‘Always an outsider’: The Egyptians in exile both abroad and at home
The scars of suspicion and alienation on those affected can last a lifetime
“Exile is more than a geographical concept. You can be an exile in your homeland, in your own house, in a room.” – Mahmoud Darwish.
On 1 February, Ahmed Samir Santawy, an Egyptian anthropology Master’s student in the Central European University, entered the office of Egypt’s National Security Agency (NSA) in Cairo. His father was waiting for him outside the building. A week earlier, Santawy’s home had been raided by masked men, but he was not there so they had requested that he hand himself into the NSA.
After presenting himself to the police station, Santawy disappeared for six days, and the NSA denied knowing his whereabouts. When he finally appeared in the Supreme State Security Prosecution, he was charged with belonging to a terrorist organisation and spreading false news, a blanket list of charges used by the Egyptian regime against its perceived opponents.
Santawy was questioned regularly by the security forces after he started his Master’s degree in September 2019. They asked him about his reasons for travelling abroad and the subject of his studies, in what appeared to be a ritual exercise of state power. His research revolves around women’s reproductive rights in Islam, nothing that would be perceived as overtly ‘political’ or threatening to the regime, nor did he have a history of political activism.
Santawy was beaten while in custody, and is now under pre-trial detention, which can effectively be prolonged indefinitely, as he awaits trial.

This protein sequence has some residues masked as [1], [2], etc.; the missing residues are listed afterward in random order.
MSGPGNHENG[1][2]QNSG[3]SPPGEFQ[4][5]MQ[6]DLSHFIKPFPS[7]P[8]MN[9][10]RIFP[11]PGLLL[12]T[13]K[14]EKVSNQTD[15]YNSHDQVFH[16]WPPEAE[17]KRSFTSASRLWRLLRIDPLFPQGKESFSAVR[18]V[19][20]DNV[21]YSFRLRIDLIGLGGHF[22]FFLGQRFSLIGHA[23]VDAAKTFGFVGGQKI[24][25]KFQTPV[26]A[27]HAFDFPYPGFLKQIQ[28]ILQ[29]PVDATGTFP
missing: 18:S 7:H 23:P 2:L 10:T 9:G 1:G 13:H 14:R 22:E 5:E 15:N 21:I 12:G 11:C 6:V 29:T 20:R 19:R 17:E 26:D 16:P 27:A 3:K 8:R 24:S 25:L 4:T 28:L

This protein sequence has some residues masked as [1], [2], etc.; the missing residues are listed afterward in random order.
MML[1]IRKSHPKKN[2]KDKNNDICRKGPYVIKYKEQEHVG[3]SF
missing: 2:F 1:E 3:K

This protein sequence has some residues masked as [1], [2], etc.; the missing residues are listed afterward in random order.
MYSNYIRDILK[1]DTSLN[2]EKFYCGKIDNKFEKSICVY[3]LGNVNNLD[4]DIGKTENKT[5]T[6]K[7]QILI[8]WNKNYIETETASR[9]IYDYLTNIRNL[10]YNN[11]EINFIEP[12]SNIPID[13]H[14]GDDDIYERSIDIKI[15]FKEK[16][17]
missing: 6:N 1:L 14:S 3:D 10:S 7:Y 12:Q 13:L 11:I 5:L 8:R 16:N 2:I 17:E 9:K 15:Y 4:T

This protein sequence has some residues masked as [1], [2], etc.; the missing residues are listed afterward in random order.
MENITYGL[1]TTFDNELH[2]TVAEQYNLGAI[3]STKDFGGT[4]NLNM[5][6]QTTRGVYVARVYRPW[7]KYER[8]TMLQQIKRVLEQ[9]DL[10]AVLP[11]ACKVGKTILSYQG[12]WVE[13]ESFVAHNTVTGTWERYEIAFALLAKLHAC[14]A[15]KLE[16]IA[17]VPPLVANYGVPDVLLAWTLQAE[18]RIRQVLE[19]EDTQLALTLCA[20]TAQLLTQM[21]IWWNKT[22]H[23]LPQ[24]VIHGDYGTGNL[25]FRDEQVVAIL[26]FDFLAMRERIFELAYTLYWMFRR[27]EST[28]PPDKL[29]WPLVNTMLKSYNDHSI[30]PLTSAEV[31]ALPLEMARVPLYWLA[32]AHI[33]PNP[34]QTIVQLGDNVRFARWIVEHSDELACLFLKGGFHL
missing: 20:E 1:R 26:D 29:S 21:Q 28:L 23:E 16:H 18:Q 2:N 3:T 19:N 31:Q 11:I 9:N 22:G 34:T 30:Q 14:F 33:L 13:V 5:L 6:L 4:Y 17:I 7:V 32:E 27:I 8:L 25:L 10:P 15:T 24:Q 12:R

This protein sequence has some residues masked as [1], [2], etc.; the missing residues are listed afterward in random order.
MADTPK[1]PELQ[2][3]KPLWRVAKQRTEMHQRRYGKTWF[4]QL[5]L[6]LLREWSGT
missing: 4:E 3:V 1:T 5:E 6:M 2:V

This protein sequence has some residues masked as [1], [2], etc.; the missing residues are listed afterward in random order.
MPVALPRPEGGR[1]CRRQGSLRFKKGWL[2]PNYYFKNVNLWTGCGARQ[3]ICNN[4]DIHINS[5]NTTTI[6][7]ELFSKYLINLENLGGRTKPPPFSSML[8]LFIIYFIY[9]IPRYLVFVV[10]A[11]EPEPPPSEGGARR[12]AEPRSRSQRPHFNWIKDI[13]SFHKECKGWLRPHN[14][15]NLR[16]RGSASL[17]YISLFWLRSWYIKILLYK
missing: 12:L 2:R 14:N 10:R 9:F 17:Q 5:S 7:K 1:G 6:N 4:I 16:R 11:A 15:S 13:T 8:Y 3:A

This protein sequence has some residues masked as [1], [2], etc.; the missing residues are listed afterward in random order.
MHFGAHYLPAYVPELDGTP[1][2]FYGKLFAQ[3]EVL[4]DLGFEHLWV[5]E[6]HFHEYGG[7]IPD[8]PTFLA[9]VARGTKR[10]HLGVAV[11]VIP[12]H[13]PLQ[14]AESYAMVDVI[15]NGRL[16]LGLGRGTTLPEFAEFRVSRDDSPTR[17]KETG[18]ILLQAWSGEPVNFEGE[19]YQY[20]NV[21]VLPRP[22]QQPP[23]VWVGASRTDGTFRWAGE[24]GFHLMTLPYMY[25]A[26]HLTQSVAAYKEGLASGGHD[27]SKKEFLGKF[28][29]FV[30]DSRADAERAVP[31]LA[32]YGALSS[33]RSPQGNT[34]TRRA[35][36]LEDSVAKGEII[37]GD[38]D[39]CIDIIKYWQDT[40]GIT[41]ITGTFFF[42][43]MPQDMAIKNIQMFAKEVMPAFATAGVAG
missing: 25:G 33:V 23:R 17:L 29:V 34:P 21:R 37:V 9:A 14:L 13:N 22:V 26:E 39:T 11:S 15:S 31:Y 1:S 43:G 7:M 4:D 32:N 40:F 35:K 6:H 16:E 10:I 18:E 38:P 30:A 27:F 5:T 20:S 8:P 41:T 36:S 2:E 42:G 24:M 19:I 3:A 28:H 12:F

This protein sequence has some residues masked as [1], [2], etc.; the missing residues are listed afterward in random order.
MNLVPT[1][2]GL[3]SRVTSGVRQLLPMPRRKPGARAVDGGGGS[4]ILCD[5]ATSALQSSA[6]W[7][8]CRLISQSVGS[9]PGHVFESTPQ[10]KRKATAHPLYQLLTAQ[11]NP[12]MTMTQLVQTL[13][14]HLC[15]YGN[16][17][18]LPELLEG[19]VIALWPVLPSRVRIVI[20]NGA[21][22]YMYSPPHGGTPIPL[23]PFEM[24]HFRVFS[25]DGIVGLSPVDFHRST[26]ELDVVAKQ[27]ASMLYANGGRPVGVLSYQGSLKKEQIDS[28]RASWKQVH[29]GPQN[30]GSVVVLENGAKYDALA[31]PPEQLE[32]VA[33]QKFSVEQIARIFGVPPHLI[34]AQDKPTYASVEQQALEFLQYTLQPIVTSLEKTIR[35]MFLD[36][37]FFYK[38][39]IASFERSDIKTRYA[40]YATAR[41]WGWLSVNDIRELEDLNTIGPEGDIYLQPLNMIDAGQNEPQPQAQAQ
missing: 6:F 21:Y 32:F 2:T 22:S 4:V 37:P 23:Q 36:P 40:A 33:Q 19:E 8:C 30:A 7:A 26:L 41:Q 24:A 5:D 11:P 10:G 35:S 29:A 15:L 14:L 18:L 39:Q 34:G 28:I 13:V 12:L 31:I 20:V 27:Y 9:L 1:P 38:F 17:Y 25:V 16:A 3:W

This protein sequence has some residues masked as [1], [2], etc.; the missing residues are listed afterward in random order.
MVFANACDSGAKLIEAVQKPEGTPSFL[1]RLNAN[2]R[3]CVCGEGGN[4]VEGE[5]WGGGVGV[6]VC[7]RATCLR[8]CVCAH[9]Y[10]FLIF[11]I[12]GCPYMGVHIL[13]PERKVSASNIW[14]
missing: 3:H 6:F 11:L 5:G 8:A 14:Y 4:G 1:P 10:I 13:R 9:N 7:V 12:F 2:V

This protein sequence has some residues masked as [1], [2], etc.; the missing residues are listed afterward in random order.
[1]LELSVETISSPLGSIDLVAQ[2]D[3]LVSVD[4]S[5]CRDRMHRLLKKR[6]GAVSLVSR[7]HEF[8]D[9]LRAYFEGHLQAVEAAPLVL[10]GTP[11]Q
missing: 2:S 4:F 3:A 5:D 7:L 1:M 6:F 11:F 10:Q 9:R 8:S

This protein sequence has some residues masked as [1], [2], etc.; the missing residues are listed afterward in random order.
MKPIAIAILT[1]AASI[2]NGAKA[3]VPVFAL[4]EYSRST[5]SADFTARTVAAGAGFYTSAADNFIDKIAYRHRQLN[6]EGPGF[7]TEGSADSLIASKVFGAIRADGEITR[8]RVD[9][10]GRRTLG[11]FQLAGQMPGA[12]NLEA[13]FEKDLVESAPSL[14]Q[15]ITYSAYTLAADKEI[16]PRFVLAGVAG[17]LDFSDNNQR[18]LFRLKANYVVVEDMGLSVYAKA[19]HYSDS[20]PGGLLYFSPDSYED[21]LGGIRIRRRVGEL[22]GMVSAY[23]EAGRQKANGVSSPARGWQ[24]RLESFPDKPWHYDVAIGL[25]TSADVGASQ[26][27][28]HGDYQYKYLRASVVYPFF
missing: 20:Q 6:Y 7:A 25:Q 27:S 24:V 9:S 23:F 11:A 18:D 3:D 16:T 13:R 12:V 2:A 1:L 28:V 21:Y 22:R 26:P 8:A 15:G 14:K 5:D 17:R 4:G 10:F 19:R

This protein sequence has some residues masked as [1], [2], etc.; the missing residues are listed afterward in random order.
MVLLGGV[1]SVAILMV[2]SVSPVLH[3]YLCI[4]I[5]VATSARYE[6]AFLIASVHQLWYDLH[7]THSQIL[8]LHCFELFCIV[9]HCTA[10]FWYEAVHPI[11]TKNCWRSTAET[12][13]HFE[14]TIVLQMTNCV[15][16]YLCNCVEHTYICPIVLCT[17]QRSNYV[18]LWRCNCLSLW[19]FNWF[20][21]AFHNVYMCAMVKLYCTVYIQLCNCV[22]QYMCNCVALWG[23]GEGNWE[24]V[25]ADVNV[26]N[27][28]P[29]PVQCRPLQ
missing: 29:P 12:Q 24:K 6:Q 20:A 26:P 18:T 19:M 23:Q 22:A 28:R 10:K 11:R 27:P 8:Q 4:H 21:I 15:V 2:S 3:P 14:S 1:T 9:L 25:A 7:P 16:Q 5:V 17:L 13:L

Soil of the homeland
A few weeks after the disappearance of Santawy, Gamaal el-Gamal, an Egyptian journalist in exile in Turkey, decided to return home. El-Gamal was initially supportive of the 2013 coup that brought Abdel Fattah Al-Sisi to power, however, he later became critical of the new regime.
He was banned from writing in 2015, after he received a 20-minute call from Sisi, where the president admonished him for an article in which he criticised the inability of the regime to provide basic services to citizens. El-Gamal was forced to move to Turkey in 2017, where he launched a talk show and started to criticise the regime from this relative safety.
In 2019, Nashaat al-Dihi, a talk show host with close connections to security services, pleaded with El-Gamal to return and be part of the domestic opposition. Upon his return to Cairo on 22 February, El-Gamal was immediately arrested at the airport and charged with spreading false news. He has since joined Santawy in pre-trial detention.
The return of El-Gamal is rumoured to have been caused by his deteriorating health, and his inability to deal with the alienation of exile. The news of his arrest prompted the Nasserist politician Hamdeen Sabahi to tweet that “the soil of the homeland, even in a jail cell, is better than the freedom of exile”.
But not all stories of exile end with a return to a jail cell, some endings are, arguably more tragic.
Raising the rainbow flag
In June 2020, Sarah Hegazi, a leftist LGBTQ+ activist took her own life in exile in Canada. Hegazi had raised a rainbow flag during a concert of the Lebanese band Mashrou’ Leila in 2017. The band is seen as a symbol of the LGBTQ+ movement in the Middle East, with an openly gay frontman.